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Illinois Gov. Rauner Caught in Chicago Mayoral Candidate’s Cash Giveaway Flap

Bruce Rauner speaks during a news conference

Illinois Gov. Bruce Rauner decided in late July he won’t be giving any more money to millionaire Chicago mayoral candidate Willie Wilson’s charitable foundation, and the African-American businessman decided he’s tired of white people telling him how to spend his money.

“I was raised in the South Jim Crow days,” Wilson said. “I’m just tired of white people telling me what to do. It was with my own money, all right, I didn’t use taxpayer dollars.”

Wilson, who owns several McDonald’s franchises in the Chicago area, along with the Omar Medical Supplies company, also produces a nationally syndicated gospel music TV program, Singsation.

Wilson, a Democrat, is running for mayor of Chicago for the second time. Wilson ran against Mayor Rahm Emanuel in 2015, and lost. Wilson ran for president in 2016 as a Democrat and was the first presidential candidate, Democrat or Republican, to buy ads in Iowa for that election.

Rauner is running for re-election against J.B. Pritzker, and the race is much tighter than the Republican would like it to be. A June Capitol Fax/We Ask America poll showed Pritzker leading Rauner by nine points. Another 26 percent of the voters surveyed said they’d just as soon vote for an unnamed third-party candidate. Another 11 percent were undecided. So the last thing the Rauner campaign needs is this kind of aggravation.

At the core of this conflict is a South Side Chicago church event — attended by both men — at which Wilson was handing out cash and checks to parishioners. “We’re honored to help you pay your property taxes,” Rauner told those who were on the receiving end of the handouts, the Chicago Sun-Times reported. But the sight of an incumbent Republican governor helping a nonpartisan mayoral candidate hand out money four months away from an election was so unseemly that Rauner flipped a few days later, flopping to a position a few days later.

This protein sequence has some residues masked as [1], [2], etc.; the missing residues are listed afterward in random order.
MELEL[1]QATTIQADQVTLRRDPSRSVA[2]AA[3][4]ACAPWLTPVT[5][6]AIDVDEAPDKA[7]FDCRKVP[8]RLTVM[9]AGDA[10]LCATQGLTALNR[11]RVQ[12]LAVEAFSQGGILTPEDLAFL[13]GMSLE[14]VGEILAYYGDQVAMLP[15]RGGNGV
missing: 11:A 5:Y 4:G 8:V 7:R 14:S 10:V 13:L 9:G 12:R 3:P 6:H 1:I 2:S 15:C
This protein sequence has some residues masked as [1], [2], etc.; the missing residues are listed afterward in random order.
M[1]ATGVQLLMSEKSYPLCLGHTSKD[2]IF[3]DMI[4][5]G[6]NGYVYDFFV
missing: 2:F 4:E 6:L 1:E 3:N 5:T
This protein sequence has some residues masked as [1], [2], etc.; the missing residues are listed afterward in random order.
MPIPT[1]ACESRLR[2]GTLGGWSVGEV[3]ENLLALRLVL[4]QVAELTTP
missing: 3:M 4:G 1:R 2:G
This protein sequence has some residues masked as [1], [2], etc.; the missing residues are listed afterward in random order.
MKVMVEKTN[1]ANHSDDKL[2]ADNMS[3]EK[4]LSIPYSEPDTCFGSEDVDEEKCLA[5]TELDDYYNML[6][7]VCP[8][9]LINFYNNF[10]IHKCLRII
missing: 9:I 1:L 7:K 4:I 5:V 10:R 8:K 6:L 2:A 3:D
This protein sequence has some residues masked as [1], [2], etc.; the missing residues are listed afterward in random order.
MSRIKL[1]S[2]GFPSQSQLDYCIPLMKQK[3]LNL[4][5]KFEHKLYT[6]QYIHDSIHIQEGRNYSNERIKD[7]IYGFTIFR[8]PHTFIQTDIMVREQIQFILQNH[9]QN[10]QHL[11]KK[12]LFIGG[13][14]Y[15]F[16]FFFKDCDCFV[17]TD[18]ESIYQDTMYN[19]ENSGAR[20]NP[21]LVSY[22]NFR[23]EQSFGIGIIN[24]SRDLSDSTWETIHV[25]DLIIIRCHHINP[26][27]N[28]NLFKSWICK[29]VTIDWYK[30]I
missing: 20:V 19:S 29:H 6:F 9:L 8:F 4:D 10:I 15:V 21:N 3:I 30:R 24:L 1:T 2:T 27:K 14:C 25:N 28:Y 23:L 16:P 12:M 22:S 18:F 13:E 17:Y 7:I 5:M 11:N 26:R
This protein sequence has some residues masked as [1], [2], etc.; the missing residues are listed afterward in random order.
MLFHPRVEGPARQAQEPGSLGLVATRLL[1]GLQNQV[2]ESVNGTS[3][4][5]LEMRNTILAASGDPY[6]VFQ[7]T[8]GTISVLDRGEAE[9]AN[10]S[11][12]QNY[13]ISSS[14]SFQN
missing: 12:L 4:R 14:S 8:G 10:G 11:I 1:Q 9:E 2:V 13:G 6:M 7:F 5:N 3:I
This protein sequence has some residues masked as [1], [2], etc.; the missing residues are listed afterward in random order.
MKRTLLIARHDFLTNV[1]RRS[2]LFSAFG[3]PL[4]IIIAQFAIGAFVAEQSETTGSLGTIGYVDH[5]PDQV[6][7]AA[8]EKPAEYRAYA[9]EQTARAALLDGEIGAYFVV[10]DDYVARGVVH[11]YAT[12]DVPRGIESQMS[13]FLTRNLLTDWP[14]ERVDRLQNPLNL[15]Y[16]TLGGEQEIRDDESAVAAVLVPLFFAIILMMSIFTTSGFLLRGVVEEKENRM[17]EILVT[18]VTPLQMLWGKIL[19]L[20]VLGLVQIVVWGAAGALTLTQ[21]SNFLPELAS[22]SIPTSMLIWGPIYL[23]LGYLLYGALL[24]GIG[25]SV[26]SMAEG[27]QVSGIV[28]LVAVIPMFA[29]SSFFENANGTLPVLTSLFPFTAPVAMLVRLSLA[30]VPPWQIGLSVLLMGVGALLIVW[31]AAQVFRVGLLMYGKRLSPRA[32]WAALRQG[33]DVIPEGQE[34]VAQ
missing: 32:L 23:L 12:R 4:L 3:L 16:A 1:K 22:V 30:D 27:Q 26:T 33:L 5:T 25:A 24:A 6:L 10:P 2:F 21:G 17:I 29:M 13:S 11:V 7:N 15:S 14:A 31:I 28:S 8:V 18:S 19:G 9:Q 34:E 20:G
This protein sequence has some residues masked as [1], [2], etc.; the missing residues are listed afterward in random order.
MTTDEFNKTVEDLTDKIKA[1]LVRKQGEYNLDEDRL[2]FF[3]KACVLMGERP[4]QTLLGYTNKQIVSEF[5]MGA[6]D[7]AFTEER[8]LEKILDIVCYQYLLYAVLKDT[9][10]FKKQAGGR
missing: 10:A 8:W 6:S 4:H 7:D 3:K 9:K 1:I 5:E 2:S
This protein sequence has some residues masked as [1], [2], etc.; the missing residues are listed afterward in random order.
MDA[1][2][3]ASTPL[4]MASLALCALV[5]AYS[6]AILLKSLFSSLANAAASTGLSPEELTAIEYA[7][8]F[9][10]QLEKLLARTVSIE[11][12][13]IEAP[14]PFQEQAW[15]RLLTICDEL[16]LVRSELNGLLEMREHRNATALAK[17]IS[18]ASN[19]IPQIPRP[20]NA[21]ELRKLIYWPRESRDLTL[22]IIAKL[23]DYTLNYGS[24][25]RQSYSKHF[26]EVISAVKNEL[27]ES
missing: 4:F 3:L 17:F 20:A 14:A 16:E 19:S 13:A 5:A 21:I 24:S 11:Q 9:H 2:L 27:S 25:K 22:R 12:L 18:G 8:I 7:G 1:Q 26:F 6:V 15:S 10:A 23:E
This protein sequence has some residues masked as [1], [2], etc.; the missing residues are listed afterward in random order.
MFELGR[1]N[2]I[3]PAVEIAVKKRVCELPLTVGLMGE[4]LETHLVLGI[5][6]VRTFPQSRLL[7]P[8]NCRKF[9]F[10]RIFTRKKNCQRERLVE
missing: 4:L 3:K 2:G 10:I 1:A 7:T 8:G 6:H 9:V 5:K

Although Rauner said helping poor people pay property taxes is a worthy cause, he added, “Just handing out cash randomly to people, I’ve never done that, and I think it’s not a good thing to do.”

Rauner also told reporters “as far as I know” none of the $200,000 he gave Wilson’s foundation was part of the New Covenant Missionary Baptist Church handouts.

Rauner’s assurance that nothing untoward happened, on that Sunday in July at the Baptist church, failed to reassure Illinois senator and Conservative Party gubernatorial candidate Sam McCann.

“Governor Rauner has reached a new low,” said McCann in a statement. “This was a political event, and Bruce Rauner and Willie Wilson were handing out stacks of cash. This is the kind of old-school Democratic Machine politics that got us where we are today.”